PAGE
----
Times are changing. Is your fleet policy keeping up?
Think of your fleet policy as a living document that evolves as laws and driver behaviors’ change. Ensuring it’s broad enough to protect your organization from various types of improper vehicle use while being specific enough to bring clarity to your guidelines will pave the road toward its efficacy.
To start, let’s define terms. The goal of a fleet policy is for drivers to understand expectations of themselves while they’re on the job. With that in mind, let’s explore how changing drug laws are impacting fleet and how to address them within your policy.
Fleet managers who were previously concerned with potential illegal drug use among drivers are putting focus on the misuse of legalized drugs. According to the National Institute of Drug Abuse, in 2017 18 million people abused prescription opioids, depressants and stimulants.
Additionally, there’s the movement to legalize cannabis. Eleven states have already legalized the drug for recreational use while others have decriminalized or approved its medicinal use. Canada has also legalized cannabis nationally.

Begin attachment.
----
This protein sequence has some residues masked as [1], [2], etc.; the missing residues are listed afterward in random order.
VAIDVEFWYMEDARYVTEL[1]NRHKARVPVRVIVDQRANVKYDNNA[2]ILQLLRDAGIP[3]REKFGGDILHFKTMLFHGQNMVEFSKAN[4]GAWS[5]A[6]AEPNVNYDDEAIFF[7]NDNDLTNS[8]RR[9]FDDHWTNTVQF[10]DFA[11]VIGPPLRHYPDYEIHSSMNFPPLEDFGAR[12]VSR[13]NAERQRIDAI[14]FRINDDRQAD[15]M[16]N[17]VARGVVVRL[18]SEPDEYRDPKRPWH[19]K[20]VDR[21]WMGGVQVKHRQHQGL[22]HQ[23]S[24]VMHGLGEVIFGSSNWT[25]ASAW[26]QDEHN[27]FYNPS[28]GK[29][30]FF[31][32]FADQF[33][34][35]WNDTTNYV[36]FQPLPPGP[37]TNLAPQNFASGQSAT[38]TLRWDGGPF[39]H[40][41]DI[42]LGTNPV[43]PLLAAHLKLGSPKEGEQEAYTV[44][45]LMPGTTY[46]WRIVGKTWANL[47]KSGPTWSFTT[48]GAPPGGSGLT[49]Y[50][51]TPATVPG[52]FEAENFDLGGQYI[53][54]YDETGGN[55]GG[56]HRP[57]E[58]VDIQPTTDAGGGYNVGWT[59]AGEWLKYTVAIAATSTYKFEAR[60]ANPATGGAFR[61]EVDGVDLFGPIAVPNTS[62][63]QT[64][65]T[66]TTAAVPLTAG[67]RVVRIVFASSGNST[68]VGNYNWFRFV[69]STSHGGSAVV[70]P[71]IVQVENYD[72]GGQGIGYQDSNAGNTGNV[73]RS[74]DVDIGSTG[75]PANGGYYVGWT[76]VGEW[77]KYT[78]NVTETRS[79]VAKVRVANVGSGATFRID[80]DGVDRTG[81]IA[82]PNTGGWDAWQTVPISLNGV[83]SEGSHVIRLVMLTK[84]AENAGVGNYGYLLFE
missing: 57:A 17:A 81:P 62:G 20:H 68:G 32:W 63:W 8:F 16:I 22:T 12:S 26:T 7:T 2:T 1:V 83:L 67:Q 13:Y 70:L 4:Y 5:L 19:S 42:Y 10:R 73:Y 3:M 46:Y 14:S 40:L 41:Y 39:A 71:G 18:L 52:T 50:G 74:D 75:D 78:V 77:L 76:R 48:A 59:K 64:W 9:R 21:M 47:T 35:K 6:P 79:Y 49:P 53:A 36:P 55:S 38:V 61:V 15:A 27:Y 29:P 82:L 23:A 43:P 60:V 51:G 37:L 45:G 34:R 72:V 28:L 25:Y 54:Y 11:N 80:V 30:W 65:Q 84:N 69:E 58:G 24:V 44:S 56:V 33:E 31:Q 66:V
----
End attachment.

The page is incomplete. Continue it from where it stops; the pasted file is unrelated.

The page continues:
An incomplete fleet policy puts your organization at risk. The health of your drivers extends beyond safe driving. Driving impaired is also a component. As a result, it’s important to have a thorough conversation with various stakeholders at your organization about which legal drugs they might limit or prohibit the use of while driving. Also, check with your legal department on what they may advise.
What to include in your fleet policy
Here are some phrasing tips and examples companies have used in their fleet policy.
Include broad definitions. Policy example: You may not be under the influence of a prohibited substance while driving a vehicle. A prohibited substance is a chemical agent that is inhaled, ingested, or applied that alters the body’s normal operating functions.
Provide clear instructions. Policy example: Do not drive while under the influence of alcohol, drugs, sleep-inducing medication or performance affecting medication or with doctor’s restrictions.
Add guidance for prescribed medication. Policy example: All legal medications prescribed by a physician must be used in accordance with the physician’s guidance.